Unlike the eugenics of the past, eugenics today – from what I’ve seen – is generally cloaked in scientific legitimacy, using real science like CRISPR and gene editing and genomics. Like the eugenics of the past, a lot of people still have fear and other negative, oppressive beliefs regarding poverty, race, immigration, disability, and more. Like the eugenics of the past, is is presented as exciting new scientific discoveries.  And that makes it just as terrifying, if not more.

(ETA: a good resource to follow is Genetics and Society, “a nonprofit information and public affairs organization working to encourage responsible uses and effective societal governance of human genetic and reproductive technologies and other emerging technologies.”)

The Real Tragedy of Eugenics and a Primer on Buck v. Bell

Many of the victims were, like Carrie [Buck], perfectly normal both mentally and physically–and they desperately wanted to have children.

-Adam Cohen, Imbeciles: The Supreme Court, American Eugenics, and the Sterilization of Carrie Buck

The tragedy of eugenics is not that it happened to ostensibly non-disabled people. The tragedy of eugenics is that it happened at all. The tragedy of eugenics is that people used the prospect of disability to justify it. The tragedy of eugenics is that anyone, disabled or not, lost their right to choose if they wanted children. They used the prospect of disability to justify sterilizing anyone they saw fit – disabled people, people of color, sex workers, women, low-income people, or a combination of those, for the most part.

Cohen is not alone in asserting Carrie Buck, the subject of the 1927 Supreme Court case Buck v. Bell, was mentally “normal.” Journalist Harry Bruinius discusses it in his book Better for all the World. Paul Lombardo has many words to say about Carrie Buck’s normality as well as that of her daughter Vivian’s in his book Three Generations, No Imbeciles. The Sterilization of Carrie Buck  by J. David Smith and K. Ray Nelson talks about Carrie Buck’s family being actually normal.

Cohen is not alone in therefore implying that there was a correctly targeted group. That Carrie Buck’s sterilization was wrong because she was “normal” and should never have been in the Virginia Colony for Epileptics and the Feebleminded. In one regard, he is correct. Carrie Buck should never have been in that institution. Neither should anyone else have been.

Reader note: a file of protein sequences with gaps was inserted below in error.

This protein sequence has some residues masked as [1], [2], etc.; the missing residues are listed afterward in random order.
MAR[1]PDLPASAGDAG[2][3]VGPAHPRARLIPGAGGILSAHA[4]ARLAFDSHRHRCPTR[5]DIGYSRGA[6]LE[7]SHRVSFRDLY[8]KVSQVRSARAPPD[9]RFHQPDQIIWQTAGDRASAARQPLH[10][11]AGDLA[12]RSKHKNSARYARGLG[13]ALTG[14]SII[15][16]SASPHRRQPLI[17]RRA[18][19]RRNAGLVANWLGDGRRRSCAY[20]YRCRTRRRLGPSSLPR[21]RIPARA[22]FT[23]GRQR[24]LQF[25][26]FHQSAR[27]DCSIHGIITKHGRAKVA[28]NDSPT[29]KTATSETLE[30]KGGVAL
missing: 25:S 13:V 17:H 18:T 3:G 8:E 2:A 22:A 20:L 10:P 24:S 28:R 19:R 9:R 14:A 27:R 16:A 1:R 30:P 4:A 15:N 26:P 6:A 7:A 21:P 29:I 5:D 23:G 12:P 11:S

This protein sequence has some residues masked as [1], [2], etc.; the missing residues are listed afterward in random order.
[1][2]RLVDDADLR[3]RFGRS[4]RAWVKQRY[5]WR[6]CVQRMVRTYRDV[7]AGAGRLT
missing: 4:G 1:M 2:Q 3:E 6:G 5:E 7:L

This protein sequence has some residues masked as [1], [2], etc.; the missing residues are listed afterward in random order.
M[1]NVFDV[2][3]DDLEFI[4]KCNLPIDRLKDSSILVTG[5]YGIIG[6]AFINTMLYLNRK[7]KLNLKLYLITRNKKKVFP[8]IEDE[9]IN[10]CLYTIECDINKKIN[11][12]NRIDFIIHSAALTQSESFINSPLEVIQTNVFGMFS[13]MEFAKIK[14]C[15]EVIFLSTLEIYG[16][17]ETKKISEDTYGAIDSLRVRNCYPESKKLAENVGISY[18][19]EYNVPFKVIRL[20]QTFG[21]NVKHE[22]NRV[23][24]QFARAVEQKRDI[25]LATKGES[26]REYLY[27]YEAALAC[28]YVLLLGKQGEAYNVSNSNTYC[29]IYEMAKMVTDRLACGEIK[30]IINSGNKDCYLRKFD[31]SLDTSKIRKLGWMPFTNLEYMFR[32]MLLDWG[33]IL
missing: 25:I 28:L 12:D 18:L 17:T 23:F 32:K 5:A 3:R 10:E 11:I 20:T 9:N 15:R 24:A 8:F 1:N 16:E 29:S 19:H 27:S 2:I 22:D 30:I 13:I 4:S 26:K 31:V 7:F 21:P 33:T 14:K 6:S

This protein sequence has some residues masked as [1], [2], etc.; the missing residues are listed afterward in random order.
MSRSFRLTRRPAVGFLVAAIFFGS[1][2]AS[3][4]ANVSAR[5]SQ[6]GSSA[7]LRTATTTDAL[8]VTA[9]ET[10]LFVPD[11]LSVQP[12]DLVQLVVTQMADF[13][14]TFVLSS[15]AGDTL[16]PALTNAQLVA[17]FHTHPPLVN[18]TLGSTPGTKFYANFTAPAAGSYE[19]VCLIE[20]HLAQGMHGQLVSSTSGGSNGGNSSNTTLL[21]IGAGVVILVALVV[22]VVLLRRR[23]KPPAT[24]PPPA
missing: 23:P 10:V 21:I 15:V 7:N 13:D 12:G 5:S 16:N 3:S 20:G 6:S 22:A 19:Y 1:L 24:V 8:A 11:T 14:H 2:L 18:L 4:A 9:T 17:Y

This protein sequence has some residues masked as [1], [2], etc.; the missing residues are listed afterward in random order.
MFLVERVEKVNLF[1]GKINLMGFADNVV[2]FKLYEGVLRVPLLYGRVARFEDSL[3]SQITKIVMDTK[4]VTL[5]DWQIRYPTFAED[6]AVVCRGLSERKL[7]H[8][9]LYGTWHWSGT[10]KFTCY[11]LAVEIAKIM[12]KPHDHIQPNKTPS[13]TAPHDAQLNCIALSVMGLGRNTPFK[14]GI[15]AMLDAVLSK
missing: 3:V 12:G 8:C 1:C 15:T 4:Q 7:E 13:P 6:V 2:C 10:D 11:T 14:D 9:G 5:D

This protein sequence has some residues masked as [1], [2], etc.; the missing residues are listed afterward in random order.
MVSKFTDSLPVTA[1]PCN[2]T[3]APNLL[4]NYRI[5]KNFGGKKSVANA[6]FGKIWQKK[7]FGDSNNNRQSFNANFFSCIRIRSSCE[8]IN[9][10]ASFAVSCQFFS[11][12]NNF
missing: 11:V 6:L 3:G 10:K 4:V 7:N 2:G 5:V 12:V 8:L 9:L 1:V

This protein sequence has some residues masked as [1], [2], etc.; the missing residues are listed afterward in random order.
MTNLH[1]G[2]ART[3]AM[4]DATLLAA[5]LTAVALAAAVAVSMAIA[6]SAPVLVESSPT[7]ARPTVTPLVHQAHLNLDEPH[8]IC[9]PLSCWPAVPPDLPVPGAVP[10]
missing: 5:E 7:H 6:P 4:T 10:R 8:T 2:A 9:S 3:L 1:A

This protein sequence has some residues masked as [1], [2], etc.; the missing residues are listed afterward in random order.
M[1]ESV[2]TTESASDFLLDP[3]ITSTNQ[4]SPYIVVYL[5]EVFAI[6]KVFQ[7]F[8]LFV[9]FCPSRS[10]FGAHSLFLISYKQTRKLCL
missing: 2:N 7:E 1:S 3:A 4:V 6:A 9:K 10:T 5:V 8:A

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Carrie Buck was born in Charlottesville, Virginia, in 1906. Eugenics took hold as Carrie grew up. Her father Frank was dead, or had simply left – no one knew. Her mother Emma took to the streets and got put on charity lists to try and take care of her children. Emma may have had substance abuse issues with drugs. Emma sometimes went to having sex with different men to try and make ends meet. She had more children. A family called the Dobbses took Carrie from Emma when Carrie was three or four. Emma Buck eventually was put in the Virginia Colony. When Carrie was seventeen, the Dobbses’ nephew Clarence raped her. A pregnancy resulted. The Dobbses wanted to avoid scandal. They packed her off to the Virginia Colony as “feebleminded” after she gave birth to a girl, Vivian. Facts of the case were not observed. 

The superintendent chose Carrie Buck for a test case of Virginia’s new sterilization law. Carrie went before the board of the institution. They voted to sterilize her. Her appointed guardian filed an orchestrated appeal. It was not really on her behalf. The appeal traveled through all the court systems until it reached the Supreme Court.

Buck v. Bell was a devastating decision by the Supreme Court. The 8-1 decision – the only dissenting member Justice Pierce Butler – said that it was legal to sterilize Carrie Buck, a patient at the Virginia Colony for Epileptics and the Feebleminded. They said it was legal to sterilize people, mostly those in institutions, without their consent. It upheld the Virginia law that had passed three years earlier. Justice Oliver Wendell Holmes, Jr., wrote this infamous statement in the opinion: 

It is better for all the world, if instead of waiting to execute degenerate offspring for crime or to let them starve for their imbecility, society can prevent those who are manifestly unfit from continuing their kind. The principle that sustains compulsory vaccination is broad enough to cover cutting the Fallopian tubes. Three generations of imbeciles are enough.